We don’t drive over here — and a recent commute reinforced that decision. As our busz was cruising through an intersection, a little hatchback cruised up as if to turn onto our street after we passed through — only it didn’t wait long enough, and sideswiped us at maybe 20 miles per hour. We happened to be right above where it hit, and after we came to a stop and scrambled off the busz, we looked at the “damage.” A slight scrape and a piece of rubber molding was dislodged. The car? Not so good. The physics of 1 ton of car impacting 15 tons of busz are relentlessly unfavorable.
Where was I? Oh, yes, on buszes, trams and trains instead of a car — we’re very glad to take advantage of the wonderful and very affordable public transport here. But whether we drive or they drive, there is this minor problem of giving and receiving directions against a backdrop of so many schizophrenic streets. The picture above is a good example. I’ve Google-mapped a route that circles Budapest using a typical sort of ring road — it’s called the Nagykörüt, or Grand Boulevard, on the Pest side, and it flows directly to the Buda side on both its northern and southern handoffs. As you can see, there are a few minor changes of direction along the way, but having ridden the entirety of this route in various sections, I can tell you it is indeed one road.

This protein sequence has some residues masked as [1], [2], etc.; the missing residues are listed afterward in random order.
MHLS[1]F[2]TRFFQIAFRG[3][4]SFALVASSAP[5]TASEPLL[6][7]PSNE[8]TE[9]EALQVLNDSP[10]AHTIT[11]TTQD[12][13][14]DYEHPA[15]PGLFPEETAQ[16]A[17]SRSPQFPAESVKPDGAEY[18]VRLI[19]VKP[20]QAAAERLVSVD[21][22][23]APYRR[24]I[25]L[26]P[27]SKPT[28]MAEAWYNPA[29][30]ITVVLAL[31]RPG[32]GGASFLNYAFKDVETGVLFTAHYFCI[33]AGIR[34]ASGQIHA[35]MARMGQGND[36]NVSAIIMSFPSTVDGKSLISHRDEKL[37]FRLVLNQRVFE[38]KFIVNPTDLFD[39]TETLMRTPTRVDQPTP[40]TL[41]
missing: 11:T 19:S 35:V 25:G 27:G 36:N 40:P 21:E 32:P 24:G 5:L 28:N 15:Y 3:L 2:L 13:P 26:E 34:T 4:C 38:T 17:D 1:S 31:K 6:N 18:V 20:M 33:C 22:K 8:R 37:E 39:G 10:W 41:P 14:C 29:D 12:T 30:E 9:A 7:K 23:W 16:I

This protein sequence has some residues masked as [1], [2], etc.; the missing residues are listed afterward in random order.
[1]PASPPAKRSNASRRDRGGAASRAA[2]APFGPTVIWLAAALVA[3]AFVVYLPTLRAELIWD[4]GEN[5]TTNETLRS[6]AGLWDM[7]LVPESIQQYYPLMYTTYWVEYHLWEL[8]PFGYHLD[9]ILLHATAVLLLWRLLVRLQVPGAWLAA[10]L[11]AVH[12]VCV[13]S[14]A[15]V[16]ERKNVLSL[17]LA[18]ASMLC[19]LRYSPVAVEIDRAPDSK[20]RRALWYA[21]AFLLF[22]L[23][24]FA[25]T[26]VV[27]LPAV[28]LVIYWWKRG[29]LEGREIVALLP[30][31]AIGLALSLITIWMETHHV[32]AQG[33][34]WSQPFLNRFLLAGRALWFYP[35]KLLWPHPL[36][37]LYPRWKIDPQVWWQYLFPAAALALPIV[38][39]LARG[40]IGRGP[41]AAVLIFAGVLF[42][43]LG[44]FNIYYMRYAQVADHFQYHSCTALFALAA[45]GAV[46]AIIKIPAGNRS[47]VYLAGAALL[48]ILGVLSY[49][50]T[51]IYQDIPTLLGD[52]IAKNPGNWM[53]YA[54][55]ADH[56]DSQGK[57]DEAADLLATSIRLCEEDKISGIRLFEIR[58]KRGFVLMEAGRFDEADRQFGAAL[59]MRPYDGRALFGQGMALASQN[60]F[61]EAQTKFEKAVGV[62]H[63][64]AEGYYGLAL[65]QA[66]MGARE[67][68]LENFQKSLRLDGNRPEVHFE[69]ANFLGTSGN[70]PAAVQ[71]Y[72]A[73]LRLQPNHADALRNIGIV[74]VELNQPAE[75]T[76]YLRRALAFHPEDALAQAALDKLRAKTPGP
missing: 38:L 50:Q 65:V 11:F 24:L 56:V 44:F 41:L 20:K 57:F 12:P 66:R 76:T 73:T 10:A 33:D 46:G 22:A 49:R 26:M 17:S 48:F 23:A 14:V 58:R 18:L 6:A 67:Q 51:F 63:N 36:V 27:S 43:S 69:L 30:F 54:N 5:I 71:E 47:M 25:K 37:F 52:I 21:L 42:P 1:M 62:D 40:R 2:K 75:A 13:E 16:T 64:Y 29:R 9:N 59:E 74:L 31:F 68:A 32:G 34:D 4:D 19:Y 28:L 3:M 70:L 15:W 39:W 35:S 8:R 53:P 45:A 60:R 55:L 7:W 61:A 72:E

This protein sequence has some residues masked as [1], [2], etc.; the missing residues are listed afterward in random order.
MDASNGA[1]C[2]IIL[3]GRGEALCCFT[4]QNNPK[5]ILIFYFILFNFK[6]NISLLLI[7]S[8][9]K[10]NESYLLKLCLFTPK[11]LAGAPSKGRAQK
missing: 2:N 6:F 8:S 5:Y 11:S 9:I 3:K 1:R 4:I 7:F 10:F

But I’m not the Namer of Streets. In reality, this one road is not one road. It’s not two roads, it’s not three — ok, enough build-up… it’s sixteen different street names. Count ’em, sixteen. We live just a bit north of one o’clock on this map, and use the Nagykörüt in both directions on practically a daily basis. Trying to tell friends about a new place we found is painful enough with our horrendous grasp of the language, but when you add a dozen or so name changes to the mix, it’s… an opportunity to adapt, which most of us do.
So we don’t use addresses, we use proximity to tram stops, saying things like “inside the körüt about a block this side of the Harminckettesek stop.” (And yes, I can actually SAY “Harminckettesek” without any giggling on either end of the transaction.)
And somehow we always get where we need to go, even when the busz takes a shot from the side. We felt so badly for both drivers. For the car driver, because it was totally, completely, and unquestionably her fault — and there were only about 60 or 70 eyewitnesses — and so she was looking at a fine on top of the cost of repairs, and for our busz driver, because he was probably looking at a half day’s worth of paperwork and procedures, all for a foot-long smudge of metal and a thirty-second application of industrial adhesive.
We left them to it, however, as another busz came along a couple of minutes later and whisked us down Budaörsi út — or was it Alkotás utca?